LOS ANGELES (Reuters) -California Governor Gavin Newsom on Thursday unveiled a plan to ban new permitting of oil wells within 3,200 feet (975 meters) of communities, calling it a move that will both protect public health and further the state’s goals to combat climate change.
The move is a win for state environmental justice advocates that have long lobbied for stricter regulations around installing oil and gas operations near places where people live.
Studies have linked communities’ proximity to oil and gas developments with higher rates of asthma, birth defects and heart disease, state officials said.
If finalized, the rules would be the most stringent of any state in the nation, topping Colorado’s 2,000-foot (610-meter)setback requirement approved last year.
The proposal would not close existing operations but would impose new pollution controls on wells currently within 3,200 feet (975 meters) of homes, schools, hospitals and other facilities.
Newsom announced the proposal at a news conference in the Los Angeles-area neighborhood of Wilmington, a primarily Latino community that is adjacent to a major oil field.
“I know for many this has been a long and frustrating and arduous journey,” Newsom said, noting that 2 million Californians live within half a mile (805 meters) of an oil drilling site.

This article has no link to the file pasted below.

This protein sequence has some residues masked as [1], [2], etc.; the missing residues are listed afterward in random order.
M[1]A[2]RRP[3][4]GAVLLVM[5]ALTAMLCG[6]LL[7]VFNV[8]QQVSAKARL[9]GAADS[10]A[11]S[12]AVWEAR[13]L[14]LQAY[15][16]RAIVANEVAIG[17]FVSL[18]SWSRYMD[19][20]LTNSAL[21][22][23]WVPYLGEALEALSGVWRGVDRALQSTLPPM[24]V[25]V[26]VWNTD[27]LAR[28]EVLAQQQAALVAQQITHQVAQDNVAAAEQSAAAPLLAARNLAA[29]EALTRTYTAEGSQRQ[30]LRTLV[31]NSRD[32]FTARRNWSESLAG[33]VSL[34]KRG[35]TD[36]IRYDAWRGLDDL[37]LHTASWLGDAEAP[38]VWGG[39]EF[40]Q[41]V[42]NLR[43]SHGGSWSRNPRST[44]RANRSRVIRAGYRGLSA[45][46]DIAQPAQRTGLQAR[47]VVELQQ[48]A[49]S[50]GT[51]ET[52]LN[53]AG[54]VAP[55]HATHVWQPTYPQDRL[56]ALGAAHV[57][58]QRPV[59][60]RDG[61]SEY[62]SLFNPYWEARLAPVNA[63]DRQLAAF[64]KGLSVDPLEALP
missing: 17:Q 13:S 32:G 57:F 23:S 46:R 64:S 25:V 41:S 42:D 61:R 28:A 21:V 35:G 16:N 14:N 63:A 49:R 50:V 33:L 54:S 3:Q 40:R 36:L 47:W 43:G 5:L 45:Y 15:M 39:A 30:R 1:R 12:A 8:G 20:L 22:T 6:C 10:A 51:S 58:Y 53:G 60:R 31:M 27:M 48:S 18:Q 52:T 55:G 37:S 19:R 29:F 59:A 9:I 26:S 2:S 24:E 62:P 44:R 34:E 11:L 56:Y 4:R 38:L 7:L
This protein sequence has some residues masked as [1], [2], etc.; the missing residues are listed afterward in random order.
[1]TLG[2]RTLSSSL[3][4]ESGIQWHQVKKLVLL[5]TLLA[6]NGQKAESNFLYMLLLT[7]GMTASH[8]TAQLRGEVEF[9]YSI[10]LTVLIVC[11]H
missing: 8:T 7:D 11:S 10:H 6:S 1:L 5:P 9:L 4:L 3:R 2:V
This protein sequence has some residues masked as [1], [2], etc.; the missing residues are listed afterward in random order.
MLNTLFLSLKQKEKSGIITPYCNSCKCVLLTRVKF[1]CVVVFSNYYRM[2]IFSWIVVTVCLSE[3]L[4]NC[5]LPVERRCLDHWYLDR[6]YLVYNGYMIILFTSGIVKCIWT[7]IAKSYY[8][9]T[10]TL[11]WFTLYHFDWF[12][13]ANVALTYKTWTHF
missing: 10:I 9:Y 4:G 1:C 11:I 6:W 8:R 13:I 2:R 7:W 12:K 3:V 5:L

He also said the proposal fits in with California’s goal of weaning its economy off of fossil fuels.
“We don’t see oil in our future,” he said.
Western States Petroleum Association President Catherine Reheis-Boyd said in an emailed statement that the proposal would “eliminate tax revenues and community benefits, raise costs for everyone and put thousands of people out of work.”
Legislative efforts aimed at requiring setbacks between oil and gas operations and communities failed in California in recent years, prompting Newsom in 2019 to direct the state’s oil and gas regulator to strengthen regulations around oil and gas activities near homes, schools, hospitals and parks.
“Governor Newsom and his administration (are) now listening to the front line communities and health professionals who have borne the burden of proving they have been harmed by oil extraction,” Martha Dina Arguello, executive director of Physicians for Social Responsibility-Los Angeles, said in a statement.
The proposed rule was published by the California Department of Conservation’s Geologic Energy Management Division, the state agency that regulates oil and gas operations. The agency will accept public comments on the draft for 60 days, and it will then undergo an economic analysis and refinement before it can be finalized.
(Reporting by Nichola GroomEditing by Chizu Nomiyama, Mark Porter and Sandra Maler)